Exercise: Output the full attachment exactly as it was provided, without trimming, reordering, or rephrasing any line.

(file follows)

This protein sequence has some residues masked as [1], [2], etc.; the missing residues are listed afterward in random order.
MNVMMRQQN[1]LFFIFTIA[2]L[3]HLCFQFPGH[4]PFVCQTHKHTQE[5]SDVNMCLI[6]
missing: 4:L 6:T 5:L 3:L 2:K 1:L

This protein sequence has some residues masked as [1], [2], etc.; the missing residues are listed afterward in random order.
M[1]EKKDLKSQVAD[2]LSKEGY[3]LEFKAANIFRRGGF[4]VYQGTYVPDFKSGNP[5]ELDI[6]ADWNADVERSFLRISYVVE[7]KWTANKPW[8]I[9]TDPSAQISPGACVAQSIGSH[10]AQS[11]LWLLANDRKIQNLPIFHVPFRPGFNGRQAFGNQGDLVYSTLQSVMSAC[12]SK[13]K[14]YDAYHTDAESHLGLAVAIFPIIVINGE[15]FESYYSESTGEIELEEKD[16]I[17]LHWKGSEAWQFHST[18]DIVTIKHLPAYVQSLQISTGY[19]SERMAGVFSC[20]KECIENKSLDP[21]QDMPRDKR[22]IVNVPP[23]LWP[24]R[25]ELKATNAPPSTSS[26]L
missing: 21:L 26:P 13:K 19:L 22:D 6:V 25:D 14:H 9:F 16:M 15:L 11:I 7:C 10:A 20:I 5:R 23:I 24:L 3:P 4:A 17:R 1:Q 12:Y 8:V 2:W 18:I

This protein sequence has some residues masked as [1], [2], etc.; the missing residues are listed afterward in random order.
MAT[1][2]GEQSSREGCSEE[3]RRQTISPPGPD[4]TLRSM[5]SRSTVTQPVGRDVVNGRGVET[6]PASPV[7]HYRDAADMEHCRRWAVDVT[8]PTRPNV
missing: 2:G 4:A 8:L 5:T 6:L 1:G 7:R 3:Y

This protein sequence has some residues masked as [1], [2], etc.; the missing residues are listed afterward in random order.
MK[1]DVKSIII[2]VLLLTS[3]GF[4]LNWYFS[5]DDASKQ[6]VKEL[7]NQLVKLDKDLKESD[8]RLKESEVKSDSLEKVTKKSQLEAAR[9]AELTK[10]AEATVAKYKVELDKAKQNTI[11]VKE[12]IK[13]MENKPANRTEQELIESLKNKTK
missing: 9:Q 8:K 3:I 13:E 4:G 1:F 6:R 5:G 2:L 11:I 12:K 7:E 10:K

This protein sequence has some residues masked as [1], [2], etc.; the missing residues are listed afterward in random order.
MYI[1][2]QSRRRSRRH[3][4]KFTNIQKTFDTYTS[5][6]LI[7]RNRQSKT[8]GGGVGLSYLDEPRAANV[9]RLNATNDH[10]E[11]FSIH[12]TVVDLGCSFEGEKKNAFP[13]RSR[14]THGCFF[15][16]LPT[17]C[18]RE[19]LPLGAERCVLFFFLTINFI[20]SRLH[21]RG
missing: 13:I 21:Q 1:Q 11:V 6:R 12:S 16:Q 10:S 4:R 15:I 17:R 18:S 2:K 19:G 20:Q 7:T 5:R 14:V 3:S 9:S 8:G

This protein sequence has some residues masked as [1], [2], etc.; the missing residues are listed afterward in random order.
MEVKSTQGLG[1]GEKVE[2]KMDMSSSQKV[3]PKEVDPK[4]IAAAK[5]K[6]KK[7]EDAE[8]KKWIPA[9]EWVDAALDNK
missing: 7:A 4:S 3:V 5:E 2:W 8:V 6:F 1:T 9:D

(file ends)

This protein sequence has some residues masked as [1], [2], etc.; the missing residues are listed afterward in random order.
MNVMMRQQN[1]LFFIFTIA[2]L[3]HLCFQFPGH[4]PFVCQTHKHTQE[5]SDVNMCLI[6]
missing: 4:L 6:T 5:L 3:L 2:K 1:L

This protein sequence has some residues masked as [1], [2], etc.; the missing residues are listed afterward in random order.
M[1]EKKDLKSQVAD[2]LSKEGY[3]LEFKAANIFRRGGF[4]VYQGTYVPDFKSGNP[5]ELDI[6]ADWNADVERSFLRISYVVE[7]KWTANKPW[8]I[9]TDPSAQISPGACVAQSIGSH[10]AQS[11]LWLLANDRKIQNLPIFHVPFRPGFNGRQAFGNQGDLVYSTLQSVMSAC[12]SK[13]K[14]YDAYHTDAESHLGLAVAIFPIIVINGE[15]FESYYSESTGEIELEEKD[16]I[17]LHWKGSEAWQFHST[18]DIVTIKHLPAYVQSLQISTGY[19]SERMAGVFSC[20]KECIENKSLDP[21]QDMPRDKR[22]IVNVPP[23]LWP[24]R[25]ELKATNAPPSTSS[26]L
missing: 21:L 26:P 13:K 19:L 22:D 6:V 25:D 14:H 9:F 16:M 15:L 11:I 7:C 10:A 20:I 5:R 23:I 24:L 3:P 4:A 17:R 1:Q 12:Y 8:V 2:W 18:I

This protein sequence has some residues masked as [1], [2], etc.; the missing residues are listed afterward in random order.
MAT[1][2]GEQSSREGCSEE[3]RRQTISPPGPD[4]TLRSM[5]SRSTVTQPVGRDVVNGRGVET[6]PASPV[7]HYRDAADMEHCRRWAVDVT[8]PTRPNV
missing: 2:G 4:A 8:L 5:T 6:L 1:G 7:R 3:Y

This protein sequence has some residues masked as [1], [2], etc.; the missing residues are listed afterward in random order.
MK[1]DVKSIII[2]VLLLTS[3]GF[4]LNWYFS[5]DDASKQ[6]VKEL[7]NQLVKLDKDLKESD[8]RLKESEVKSDSLEKVTKKSQLEAAR[9]AELTK[10]AEATVAKYKVELDKAKQNTI[11]VKE[12]IK[13]MENKPANRTEQELIESLKNKTK
missing: 9:Q 8:K 3:I 13:E 4:G 1:F 6:R 5:G 2:L 11:I 12:K 7:E 10:K

This protein sequence has some residues masked as [1], [2], etc.; the missing residues are listed afterward in random order.
MYI[1][2]QSRRRSRRH[3][4]KFTNIQKTFDTYTS[5][6]LI[7]RNRQSKT[8]GGGVGLSYLDEPRAANV[9]RLNATNDH[10]E[11]FSIH[12]TVVDLGCSFEGEKKNAFP[13]RSR[14]THGCFF[15][16]LPT[17]C[18]RE[19]LPLGAERCVLFFFLTINFI[20]SRLH[21]RG
missing: 13:I 21:Q 1:Q 11:V 6:R 12:S 16:Q 10:S 4:R 15:I 17:R 18:S 2:K 19:G 20:Q 7:T 5:R 14:V 3:S 9:S 8:G

This protein sequence has some residues masked as [1], [2], etc.; the missing residues are listed afterward in random order.
MEVKSTQGLG[1]GEKVE[2]KMDMSSSQKV[3]PKEVDPK[4]IAAAK[5]K[6]KK[7]EDAE[8]KKWIPA[9]EWVDAALDNK
missing: 7:A 4:S 3:V 5:E 2:W 8:V 6:F 1:T 9:D